The key to happiness*

(*…is something I do not have, sorry.)

I consider myself a decently happy person. It’s true. I mean, is the world an increasingly frightening place in which to bring up my children and is the list of my chronic pain, fatigue, and immuno-related illnesses piling up like some barely insurable Dagwood sandwich for which I’ll need way more than a handful of napkins (proving, yet again, that not only am I part of the problem, I might actually BE the problem, environmentally speaking)?

Yep. (Also, did I lose you at Dagwood?)

That said, I try to keep a positive attitude for most scenarios and days of the week. (Most.) So why isn’t it always enough? I think I can break it down into two reasons:


I am not, to the best of my knowledge, a time-shifting, omnipotent goddess of smiting abilities. Sometimes really stupid stuff happens to, around, and at me. This causes sadness.


I don’t always ask myself what makes me really, really happy. This leads to guilt, stress, obligation, anger, heavy bourbon drinking, and- you guessed it- sadness.

So, I ask you/me: What makes you/me really, really happy?

suzy happiness

(Suzy: Everything!)

Doing nothing. Sure, on paper, this sounds a lot like laziness. (And, haha, sometimes it is, even without the paper!) But I’m a champion putterer. If my week doesn’t include a crazy amount of built-in time to rearrange bookshelves, start household projects, and read the New Yorker on the couch while eating peanut butter out of the jar, then I become a little…crabby. Let’s go with…crabby. Problem is, a lot of that “building in” can so easily turn into “scheduling” and then “over-scheduling.” Which makes me…crabby.

Art projects. I am one hundo-percent serious about this. Even though the entirety of Pinterest gives me an intense amount of anxiety, I’m at my happiest when I’m crafting brightly glittered things with my kids that literally no one will ever see. I think I was an early ed art teacher in another life. A lazy one.

Napping. (Maybe I should get my iron levels tested.)

Reading improbable sci-fi and even more improbable romance novels. (Maybe I should get my “escapism” levels tested.)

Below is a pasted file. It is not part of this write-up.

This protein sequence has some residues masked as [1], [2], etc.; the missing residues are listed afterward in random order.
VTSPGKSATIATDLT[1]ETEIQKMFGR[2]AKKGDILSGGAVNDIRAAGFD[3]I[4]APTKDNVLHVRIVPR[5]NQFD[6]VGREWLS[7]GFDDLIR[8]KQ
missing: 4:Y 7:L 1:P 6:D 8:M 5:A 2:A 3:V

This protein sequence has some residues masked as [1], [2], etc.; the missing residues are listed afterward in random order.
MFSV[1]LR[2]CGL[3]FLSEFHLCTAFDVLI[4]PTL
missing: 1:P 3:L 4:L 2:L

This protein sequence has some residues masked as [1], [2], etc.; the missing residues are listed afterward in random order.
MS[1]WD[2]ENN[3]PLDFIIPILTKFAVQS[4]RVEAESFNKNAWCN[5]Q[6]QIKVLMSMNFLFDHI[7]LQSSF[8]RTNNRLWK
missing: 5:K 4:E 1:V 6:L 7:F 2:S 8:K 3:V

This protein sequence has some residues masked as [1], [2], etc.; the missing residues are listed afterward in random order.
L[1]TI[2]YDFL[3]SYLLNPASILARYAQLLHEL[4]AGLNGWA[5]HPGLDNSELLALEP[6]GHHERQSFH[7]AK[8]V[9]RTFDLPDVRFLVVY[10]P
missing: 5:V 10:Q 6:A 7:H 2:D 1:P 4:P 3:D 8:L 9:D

Sitting at the ocean. Or in the ocean. Or, in a pinch, the lake. (Streams jive, too.)

Writing. Grocery lists in shiny purple ink, blog posts that occasionally go nowhere (…see?), mysteries of the most sarcastic variety, and poetry that rhymes. (Kidding. I gave up that nonsense in the great WHO Saw My Journal in 7th Grade English, Period 4?! debacle of 1993.)

Second question: What do you/I need way less of?



Phone/internet usage.

Saying yes to everything.

Social media after 6pm.

Self-imposed deadlines.

Self-imposed rules. (<—See: Posting on a Friday, not a Thursday. Ha HA rebellion!)

Self-imposed anything, darn it.


Tween pop.

Reality TV.

And, to follow-up, what would you/I like to increase?

Water intake.

Pajama days.


Old movies with scores and technicolor gowns.

Reading books without having to tell a damn person what you thought about any last detail in it (unless, of course, you want to. <—See, again: Self-imposed rules)

Vodka tonics on stoops with friends.

Picnics. The kind where, when my kid asks if she can pack an entire bag of bread or a stack of fancy napkins I’ll just shut the heck up with my “but I just folded those…” and realize that I can make a choice between creating a picnic memory of joy and creating a picnic memory of insane uptightness, nit-pickiness, and maybe I DON’T want to call mother in the nursing home.

Looking my kids in the eyes when they ask me a question.

Sitting on my husband’s lap when he asks me a question. (Sure, it be occasionally be awkward and time-consuming, but I think we can all agree that intimacy > personal boundaries, right?)

So, no, I don’t have the answer to the “happiness” riddle.

(And maybe I should stop putting it in quotes.) But maybe laying it all out in lists like this reminds you/me to occasionally take stock of our personal stressors and make some easy eliminations? Feel free to use mine as a guideline.

But hey- you do you. And if you feel so moved?

Rhyme that poetry.



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